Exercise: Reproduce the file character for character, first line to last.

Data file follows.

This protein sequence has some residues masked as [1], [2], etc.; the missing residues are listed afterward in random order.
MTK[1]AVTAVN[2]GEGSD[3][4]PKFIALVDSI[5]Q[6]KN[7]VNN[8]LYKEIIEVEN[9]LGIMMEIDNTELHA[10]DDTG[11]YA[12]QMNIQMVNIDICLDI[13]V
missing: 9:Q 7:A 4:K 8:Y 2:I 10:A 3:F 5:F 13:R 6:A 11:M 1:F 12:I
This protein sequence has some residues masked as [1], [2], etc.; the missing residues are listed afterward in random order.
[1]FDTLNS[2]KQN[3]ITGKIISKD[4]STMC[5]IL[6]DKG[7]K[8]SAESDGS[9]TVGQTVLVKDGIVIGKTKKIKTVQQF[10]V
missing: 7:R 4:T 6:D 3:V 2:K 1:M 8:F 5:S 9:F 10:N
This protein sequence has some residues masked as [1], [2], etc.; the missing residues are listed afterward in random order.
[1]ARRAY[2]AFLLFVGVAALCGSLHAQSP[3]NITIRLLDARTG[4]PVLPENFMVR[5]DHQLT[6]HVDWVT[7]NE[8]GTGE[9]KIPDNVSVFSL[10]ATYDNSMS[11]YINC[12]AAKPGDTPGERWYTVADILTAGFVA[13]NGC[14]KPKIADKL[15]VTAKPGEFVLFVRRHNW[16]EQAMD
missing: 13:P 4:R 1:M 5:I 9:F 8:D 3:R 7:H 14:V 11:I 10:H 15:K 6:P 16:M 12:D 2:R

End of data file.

This protein sequence has some residues masked as [1], [2], etc.; the missing residues are listed afterward in random order.
MTK[1]AVTAVN[2]GEGSD[3][4]PKFIALVDSI[5]Q[6]KN[7]VNN[8]LYKEIIEVEN[9]LGIMMEIDNTELHA[10]DDTG[11]YA[12]QMNIQMVNIDICLDI[13]V
missing: 9:Q 7:A 4:K 8:Y 2:I 10:A 3:F 5:F 13:R 6:A 11:M 1:F 12:I
This protein sequence has some residues masked as [1], [2], etc.; the missing residues are listed afterward in random order.
[1]FDTLNS[2]KQN[3]ITGKIISKD[4]STMC[5]IL[6]DKG[7]K[8]SAESDGS[9]TVGQTVLVKDGIVIGKTKKIKTVQQF[10]V
missing: 7:R 4:T 6:D 3:V 2:K 1:M 8:F 5:S 9:F 10:N
This protein sequence has some residues masked as [1], [2], etc.; the missing residues are listed afterward in random order.
[1]ARRAY[2]AFLLFVGVAALCGSLHAQSP[3]NITIRLLDARTG[4]PVLPENFMVR[5]DHQLT[6]HVDWVT[7]NE[8]GTGE[9]KIPDNVSVFSL[10]ATYDNSMS[11]YINC[12]AAKPGDTPGERWYTVADILTAGFVA[13]NGC[14]KPKIADKL[15]VTAKPGEFVLFVRRHNW[16]EQAMD
missing: 13:P 4:R 1:M 5:I 9:F 8:D 3:R 7:H 14:V 11:I 10:H 15:K 6:P 16:M 12:D 2:R